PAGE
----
Bird Encounters With Coral Expeditions
Many of our guests are nature-lovers who are eager to discover more about Australia and its unique wildlife. Over the years, I’ve noticed a growing number of bird enthusiasts on our expeditions, equipped with long telephoto lenses and expensive binoculars. What’s even more impressive is how a number of guests leave our expeditions with a newfound love for birds!
On any Kimberley expedition, I always try to let guests know which rare or unusual birds we are likely to encounter before we get there. “Be ready!”
Some good examples are nesting Ospreys on the coastal cliffs, Red-headed Honeyeaters in the tidal forests, White-quilled Rock Pigeons amongst the Kimberley sandstone boulders & Chestnut Rails on the tidal mudflats. Some of our groups have been fortunate enough to view and photograph a number of species at close range, including extremely rare endemic birds such as the Black Grasswren.
Incidentally, while we were watching the solar eclipse on my most recent expedition, an Oriental Reed Warbler landed on our vessel in a state of exhaustion, probably from nearby Timor as a result of a recent cyclone. This Indonesian species has rarely been recorded in Australian waters & this little guy, whom the guests christened ‘Eric’, seemed very grateful to have people to care for him. Each record, such as this one, is willingly received by the various state conservation agencies, so we always report unusual bird & animal sightings to them.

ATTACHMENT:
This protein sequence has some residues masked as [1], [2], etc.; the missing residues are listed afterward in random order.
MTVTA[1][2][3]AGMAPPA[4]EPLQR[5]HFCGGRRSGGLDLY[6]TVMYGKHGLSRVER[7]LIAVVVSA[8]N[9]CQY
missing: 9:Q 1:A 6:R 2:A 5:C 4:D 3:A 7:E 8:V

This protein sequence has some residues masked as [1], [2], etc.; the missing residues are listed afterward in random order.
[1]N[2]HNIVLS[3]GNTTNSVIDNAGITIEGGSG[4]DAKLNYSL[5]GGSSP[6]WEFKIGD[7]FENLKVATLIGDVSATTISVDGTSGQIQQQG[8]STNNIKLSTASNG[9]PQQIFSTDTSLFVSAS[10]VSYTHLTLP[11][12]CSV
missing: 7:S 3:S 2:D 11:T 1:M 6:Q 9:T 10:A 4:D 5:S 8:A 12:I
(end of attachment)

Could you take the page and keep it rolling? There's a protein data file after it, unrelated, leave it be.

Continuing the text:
While traveling, we always encounter fascinating moments. Just moments before a total eclipse at Scott Reef sandbar, a curious Common Noddy Tern became intrigued by the ‘invaders’ on its sandbar and decided to examine the strange telescopes! As the guest lecturer, I had already informed our guests about the peculiar behavior of birds during solar eclipses, but this particular bird surprised us all. It landed on several photographers and closely examined their equipment! We were also fortunate during our recent Circumnavigation of Australia when, as we sailed past Rowley Shoals, I made a general announcement to keep an eye out for the Abbott’s Booby of Christmas Island. This elusive bird has only been spotted in this area a few times, making it the sole known location in Australian waters so far. Within minutes, a specimen was spotted flying around the ship, and many guests swiftly joined me on the Vista Deck armed with their telephoto lenses and binoculars!
Despite being a seasoned bird enthusiast every voyage has been filled with surprise and wonder. Even on my last expedition, only a week ago, guests were treated to a colourful close-up experience with a flock of our largest & shyest tern variety – the Caspian Tern.